What the parable of the Good Samaritan does not provide, however, is an answer to the question of whether homosexual Christians should be accepted into our Christian communities without any restrictions. Acts 15 points to there being caveats to the Gentile inclusion, and it might therefore follow that Scripture may give us caveats to the homosexual inclusion also. With regard to this, we might look to John 8:11, where the woman caught in adultery is told to “sin no more”. The ‘sin’ is presumed, therefore, to be adultery. In response to this, Kirk posits that the homosexual inclusion, with deference to biblical standards, should have the caveat of either abstinence for single heterosexuals or, for couples, “lifetime loyalty to one partner who is also in Christ” (2011:184). This suggestion counters arguments that the acceptance of homosexual Christians promotes sexual immorality, and challenges the homosexual = sinner belief that undergirds much of the traditional argument against homosexuality.
Furthermore, we might look to Galatians 5’s depiction of the fruit of the Holy Spirit, and point out that good fruit and bad fruit cannot coexist simultaneously. If the fruit in the life of the homosexual Christian is ‘good’, displaying “love, joy, peace, patience, kindness, generosity, faithfulness, gentleness, and self-control” (vv22–23), then the assumption that all homosexuality is, in itself, sinful, must be false. This is not a blanket endorsement of homosexual practice (for all sexual practice, homo- and hetero-sexual, has the potential to be immoral) but rather a (re)interpretation of Scripture that allows faithful, God-fearing homosexual Christians to be accepted and welcomed into the Church.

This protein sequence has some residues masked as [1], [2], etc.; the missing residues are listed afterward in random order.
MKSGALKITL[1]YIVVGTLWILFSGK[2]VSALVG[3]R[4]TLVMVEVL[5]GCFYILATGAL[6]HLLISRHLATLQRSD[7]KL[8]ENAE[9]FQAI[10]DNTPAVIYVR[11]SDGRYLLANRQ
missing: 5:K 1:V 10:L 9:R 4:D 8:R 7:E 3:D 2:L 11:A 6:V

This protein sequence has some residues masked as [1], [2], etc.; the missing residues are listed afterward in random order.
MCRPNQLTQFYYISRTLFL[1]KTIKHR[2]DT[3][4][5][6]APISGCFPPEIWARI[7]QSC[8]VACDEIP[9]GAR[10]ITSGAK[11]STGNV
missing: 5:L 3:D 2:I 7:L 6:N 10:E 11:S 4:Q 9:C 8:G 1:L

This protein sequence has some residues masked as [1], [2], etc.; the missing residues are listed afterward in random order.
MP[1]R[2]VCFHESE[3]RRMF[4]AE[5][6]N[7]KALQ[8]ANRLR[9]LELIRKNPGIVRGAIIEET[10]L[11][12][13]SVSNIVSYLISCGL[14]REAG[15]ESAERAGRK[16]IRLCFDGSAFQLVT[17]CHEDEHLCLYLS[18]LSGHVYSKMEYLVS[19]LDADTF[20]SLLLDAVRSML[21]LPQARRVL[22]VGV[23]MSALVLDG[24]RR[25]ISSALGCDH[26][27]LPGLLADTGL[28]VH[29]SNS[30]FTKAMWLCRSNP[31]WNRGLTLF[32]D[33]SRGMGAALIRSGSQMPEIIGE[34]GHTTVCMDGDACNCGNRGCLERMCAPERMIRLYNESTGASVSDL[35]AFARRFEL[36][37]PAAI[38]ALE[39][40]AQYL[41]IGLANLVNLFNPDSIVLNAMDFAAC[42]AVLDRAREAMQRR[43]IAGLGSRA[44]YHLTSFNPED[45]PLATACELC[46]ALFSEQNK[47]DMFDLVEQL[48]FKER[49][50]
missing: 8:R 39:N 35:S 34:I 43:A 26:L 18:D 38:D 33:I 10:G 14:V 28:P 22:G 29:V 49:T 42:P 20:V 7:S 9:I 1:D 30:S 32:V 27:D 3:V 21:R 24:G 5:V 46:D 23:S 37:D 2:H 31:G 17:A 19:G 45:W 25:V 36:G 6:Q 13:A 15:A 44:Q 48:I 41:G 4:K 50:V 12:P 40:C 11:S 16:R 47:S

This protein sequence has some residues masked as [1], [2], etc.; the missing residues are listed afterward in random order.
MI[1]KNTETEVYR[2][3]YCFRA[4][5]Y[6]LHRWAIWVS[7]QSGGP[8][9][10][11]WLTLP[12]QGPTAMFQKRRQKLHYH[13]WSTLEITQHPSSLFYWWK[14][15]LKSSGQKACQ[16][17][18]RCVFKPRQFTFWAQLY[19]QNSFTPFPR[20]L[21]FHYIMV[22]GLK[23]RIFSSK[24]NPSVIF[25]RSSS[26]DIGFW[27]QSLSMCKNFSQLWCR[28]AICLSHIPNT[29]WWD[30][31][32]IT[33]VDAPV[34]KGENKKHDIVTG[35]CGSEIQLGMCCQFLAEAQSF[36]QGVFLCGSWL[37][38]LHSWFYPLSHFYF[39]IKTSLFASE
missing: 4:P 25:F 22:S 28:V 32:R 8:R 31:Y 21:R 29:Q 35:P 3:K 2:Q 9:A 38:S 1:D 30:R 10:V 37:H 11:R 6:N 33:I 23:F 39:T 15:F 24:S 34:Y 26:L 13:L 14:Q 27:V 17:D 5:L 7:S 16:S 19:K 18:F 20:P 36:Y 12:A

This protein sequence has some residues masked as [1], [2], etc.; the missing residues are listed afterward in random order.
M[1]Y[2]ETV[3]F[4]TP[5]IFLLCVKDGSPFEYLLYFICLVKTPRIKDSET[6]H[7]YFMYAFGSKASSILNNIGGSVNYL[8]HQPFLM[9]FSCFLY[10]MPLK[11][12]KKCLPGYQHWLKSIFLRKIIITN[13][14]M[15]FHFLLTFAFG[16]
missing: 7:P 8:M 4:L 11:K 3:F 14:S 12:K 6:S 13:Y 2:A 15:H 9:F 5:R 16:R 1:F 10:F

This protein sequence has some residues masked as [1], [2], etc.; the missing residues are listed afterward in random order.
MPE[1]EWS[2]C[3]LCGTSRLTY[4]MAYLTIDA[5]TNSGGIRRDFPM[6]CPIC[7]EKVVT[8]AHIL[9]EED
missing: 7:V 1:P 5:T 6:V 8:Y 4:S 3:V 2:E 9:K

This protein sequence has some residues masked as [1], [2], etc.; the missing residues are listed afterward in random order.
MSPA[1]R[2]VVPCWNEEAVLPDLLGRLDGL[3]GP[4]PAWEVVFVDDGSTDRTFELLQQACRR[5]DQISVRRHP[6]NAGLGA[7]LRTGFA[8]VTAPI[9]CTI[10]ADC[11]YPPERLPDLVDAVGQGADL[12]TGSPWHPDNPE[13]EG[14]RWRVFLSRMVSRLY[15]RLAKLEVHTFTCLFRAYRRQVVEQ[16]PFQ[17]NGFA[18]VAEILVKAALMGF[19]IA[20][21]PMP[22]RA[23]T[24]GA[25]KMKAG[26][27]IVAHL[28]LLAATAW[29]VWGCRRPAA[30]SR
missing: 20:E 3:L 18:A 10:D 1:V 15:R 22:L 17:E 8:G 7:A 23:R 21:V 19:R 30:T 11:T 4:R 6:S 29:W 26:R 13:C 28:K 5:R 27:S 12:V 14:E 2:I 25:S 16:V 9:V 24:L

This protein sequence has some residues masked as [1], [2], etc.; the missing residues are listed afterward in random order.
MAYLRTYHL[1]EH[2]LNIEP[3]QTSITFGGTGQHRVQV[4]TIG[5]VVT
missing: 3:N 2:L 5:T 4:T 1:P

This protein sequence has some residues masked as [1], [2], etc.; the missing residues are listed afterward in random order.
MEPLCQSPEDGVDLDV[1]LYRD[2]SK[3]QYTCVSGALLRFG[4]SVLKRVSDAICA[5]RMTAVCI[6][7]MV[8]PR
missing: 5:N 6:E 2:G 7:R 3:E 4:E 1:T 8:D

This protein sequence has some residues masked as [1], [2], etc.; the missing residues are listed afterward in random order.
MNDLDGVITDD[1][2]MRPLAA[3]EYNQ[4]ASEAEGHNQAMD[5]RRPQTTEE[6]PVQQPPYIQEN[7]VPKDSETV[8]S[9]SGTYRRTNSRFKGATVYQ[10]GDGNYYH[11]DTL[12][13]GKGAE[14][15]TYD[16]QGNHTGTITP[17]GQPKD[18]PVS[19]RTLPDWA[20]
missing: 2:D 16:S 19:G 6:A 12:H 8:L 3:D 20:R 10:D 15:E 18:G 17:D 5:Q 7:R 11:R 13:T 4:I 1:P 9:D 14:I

I accept that conservative Christians may never come to accept the idea that homosexuality could be anything other than a sin that must be completely turned away from in order to avoid eternal separation from God, but my prayer is that you, and others who condemn me and the rest of the LGBTQ community might come to an understanding that Jesus may not support your condemnation of an entire section of humanity.
I did not choose to be transgender, and I did not choose to be attracted to other men. Yes, although I was born in a female body, I identify as male and therefore identify as homosexual. I do not believe that Jesus condemns me. I do not believe that my Heavenly Father would allow me to continue to operate in the gifts of the Spirit were I eternally separated from Him. If He does not condemn me, then why would He choose to condemn my brothers and sisters in the LGBTQ community? It’s for this reason that I believe that the Spirit does work to challenge existing assumptions about who is and isn’t included in God’s Kingdom. Just as the apostles had to challenge their beliefs about gentiles in the book of Acts, the church of Jesus must also challenge long-held beliefs about homosexuality.
After all, had Peter and James not decided to include Gentiles in the church, you, Mr Graham, would not be part of the church of Jesus Christ and would be facing the same eternal separation from God that you like to threaten the LGBTQ community with.